Seen as far back as 2017 undergoing testing before having its arrival confirmed by 2020 less than 12 months later by CEO Tobias Moers in an interview with caradvice.com.au, Mercedes-AMG has officially detailed the eagerly awaited AMG GT R Black Series.
The first model from Affalterbach to wear its most hardcore moniker since the previous generation C-Class based C63, the Black also rates as the most powerful V8 engine Mercedes-Benz ever made, in addition to being one of the fastest.
With the emphasis skewed towards all-out performance, the Black is also lighter than the conventional GT and GT R, and sports several adaptions taken from the GT3 and GT4 race cars. Visually, the gloss black Panamericana grille has been enlarged and a carbon fibre splitter added to the base of the front bumper.
Working in combination with the double rear diffuser as well as the massive carbon rear wing, whose upper rear flap can be adjusted by up to 20 degrees, the splitter only adds to the wide scale use of carbon fibre which extends to the bonnet, bumpers, roof, wings, tailgate and side skirts.
As well as larger cooling vents behind the front wheel arches and on the rear wings, the Black receives quad exhaust outlets integrated into the diffuser, thinner glass for the windscreen and rear window, new side blades also made out of carbon fibre, a bespoke Magmabeam paint finish and 10-spoke forged matte black alloy wheels measuring 19-inches at the front and 20-inch at the rear that are wrapped in Michelin Pilot Sport Cup 2 R MO tyres designed specifically for it by the French firm. Somewhat surprisingly, no details regarding the weight loss compared to the GT R was revealed.
Along with its exterior differences, the chassis and dynamics of the Black have been extensively reworked, revised and in some areas, replaced with components unique to it. These alterations include a carbon fibre dual adjustable torsion bar front axle, a wider track, the same albeit updated adaptive adjustable damping coil-over suspension as the GT R, a carbon fibre driveshaft and anti-roll bars, carbon ceramic brakes and an almost completely sealed underbody which, when combined with the mentioned aerodynamics, generates up to 400 kg of downforce at 250 km/h.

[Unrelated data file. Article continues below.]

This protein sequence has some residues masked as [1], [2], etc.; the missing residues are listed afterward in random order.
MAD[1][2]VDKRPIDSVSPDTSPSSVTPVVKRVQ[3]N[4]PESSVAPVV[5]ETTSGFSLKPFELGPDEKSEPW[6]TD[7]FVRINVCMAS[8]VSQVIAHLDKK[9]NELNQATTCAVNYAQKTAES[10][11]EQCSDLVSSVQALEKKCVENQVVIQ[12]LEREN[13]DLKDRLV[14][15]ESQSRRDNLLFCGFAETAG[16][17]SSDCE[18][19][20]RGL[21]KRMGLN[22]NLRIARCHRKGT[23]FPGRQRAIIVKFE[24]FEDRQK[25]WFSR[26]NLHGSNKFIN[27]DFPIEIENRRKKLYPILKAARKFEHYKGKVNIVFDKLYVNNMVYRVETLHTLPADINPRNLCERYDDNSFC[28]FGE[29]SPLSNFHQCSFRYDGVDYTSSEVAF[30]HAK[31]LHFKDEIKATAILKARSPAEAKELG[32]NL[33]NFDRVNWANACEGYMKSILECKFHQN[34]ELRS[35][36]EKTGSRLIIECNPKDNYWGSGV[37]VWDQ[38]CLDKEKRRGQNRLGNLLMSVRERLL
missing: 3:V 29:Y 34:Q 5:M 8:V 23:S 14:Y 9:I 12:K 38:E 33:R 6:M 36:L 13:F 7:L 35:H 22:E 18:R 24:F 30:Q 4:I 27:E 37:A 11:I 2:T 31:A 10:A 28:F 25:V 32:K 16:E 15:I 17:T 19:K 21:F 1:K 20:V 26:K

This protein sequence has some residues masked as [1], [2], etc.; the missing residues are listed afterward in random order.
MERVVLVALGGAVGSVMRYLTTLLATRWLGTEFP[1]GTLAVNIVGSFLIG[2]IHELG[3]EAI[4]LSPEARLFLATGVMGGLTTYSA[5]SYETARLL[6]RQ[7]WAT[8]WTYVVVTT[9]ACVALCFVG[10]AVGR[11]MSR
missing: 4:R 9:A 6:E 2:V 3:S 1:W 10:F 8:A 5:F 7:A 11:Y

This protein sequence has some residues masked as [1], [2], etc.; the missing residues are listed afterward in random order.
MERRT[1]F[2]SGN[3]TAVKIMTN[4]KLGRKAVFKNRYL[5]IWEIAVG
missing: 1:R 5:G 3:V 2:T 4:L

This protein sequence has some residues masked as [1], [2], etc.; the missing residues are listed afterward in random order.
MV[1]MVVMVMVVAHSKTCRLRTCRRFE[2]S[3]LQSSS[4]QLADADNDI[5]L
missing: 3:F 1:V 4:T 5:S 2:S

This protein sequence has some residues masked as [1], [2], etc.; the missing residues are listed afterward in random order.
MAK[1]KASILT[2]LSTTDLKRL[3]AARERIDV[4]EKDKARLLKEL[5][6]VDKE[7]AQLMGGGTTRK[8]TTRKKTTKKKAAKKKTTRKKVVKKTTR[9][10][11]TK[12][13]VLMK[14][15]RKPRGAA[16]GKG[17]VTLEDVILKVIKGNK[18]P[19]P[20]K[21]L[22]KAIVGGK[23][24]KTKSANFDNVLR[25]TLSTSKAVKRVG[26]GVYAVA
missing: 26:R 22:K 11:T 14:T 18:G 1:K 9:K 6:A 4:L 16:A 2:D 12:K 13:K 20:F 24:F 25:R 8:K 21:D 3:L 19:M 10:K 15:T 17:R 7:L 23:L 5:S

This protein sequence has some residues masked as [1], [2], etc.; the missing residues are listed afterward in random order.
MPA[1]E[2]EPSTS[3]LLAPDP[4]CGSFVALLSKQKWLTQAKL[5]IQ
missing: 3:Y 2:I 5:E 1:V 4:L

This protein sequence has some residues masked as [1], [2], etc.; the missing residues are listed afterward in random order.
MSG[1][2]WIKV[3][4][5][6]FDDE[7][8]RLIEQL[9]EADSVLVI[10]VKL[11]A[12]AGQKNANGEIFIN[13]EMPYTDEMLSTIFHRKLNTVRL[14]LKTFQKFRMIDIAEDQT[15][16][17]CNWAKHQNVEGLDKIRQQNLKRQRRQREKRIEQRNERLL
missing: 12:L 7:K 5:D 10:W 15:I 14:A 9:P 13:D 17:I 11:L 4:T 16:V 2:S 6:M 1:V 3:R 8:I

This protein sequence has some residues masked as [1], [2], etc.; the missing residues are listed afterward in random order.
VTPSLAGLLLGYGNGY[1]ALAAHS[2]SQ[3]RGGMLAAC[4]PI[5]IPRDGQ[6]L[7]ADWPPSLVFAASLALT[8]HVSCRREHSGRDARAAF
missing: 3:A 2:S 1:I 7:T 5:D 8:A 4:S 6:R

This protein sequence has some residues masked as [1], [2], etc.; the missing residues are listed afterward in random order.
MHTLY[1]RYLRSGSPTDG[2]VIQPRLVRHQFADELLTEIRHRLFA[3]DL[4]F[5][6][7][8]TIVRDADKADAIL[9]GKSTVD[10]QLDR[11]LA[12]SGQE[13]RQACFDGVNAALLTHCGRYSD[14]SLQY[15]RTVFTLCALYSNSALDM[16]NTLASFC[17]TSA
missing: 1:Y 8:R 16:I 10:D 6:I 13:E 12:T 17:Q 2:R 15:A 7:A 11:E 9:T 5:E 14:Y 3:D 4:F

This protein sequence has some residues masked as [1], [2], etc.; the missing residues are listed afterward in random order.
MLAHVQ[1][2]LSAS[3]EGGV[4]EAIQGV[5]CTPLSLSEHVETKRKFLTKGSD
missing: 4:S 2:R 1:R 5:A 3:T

Changes have also been carried out on the seven-speed DCT gearbox in the form of a so-called torque tube made out of carbon fibre weighing 13 kg, which AMG claims creates and “extremely flexurally and torsionally stiff connection between the engine and the transmission”. On top of this, the cooling system has been upgraded and the ratios altered.
The updates don’t stop there and stretches to the AMG Traction Control system which has been recalibrated to feature nine levels of rear wheel slip. What’s more, the splitter can be adjusted manually when in Street or Race modes, while the Electronic Stability Programme can be switched off completely, but only when in the confines of a racetrack.
Inside, the unique touches include AMG graphics and readouts on the 12.3-inch aluminium digital instrument cluster and the 10.25-inch MBUX infotainment system, a Dinamica micro-fibre clad AMG Performance steering wheel with Black Series badging, contrasting orange top-stitching as well as matte black carbon fibre inlays, door pulls instead of handles, lightweight door panels, a Nappa leather/Dinamica finish and standard carbon fibre AMG bucket seats. Opt for the optional AMG Track though and a titanium roll cage takes over the rear while a two kilogram fire extinguisher becomes standard along with a four-point seatbelts configuration.
Of course, the main highlight resides underneath the bonnet where the flat-plane crank 4.0-litre bi-turbo V8 has been upgraded from 430kW/700Nm in the GT R to 537kW/800Nm. Equipped with a new compressor, a different exhaust manifold and new camshafts, the Black will get from 0-100 km/h in 3.2 seconds and hit a top speed of 325 km/h. According to AMG, the 0-200 km/h sprint takes a mere nine seconds.
No pricing as so far been announced with availability for South Africa also unknown at present.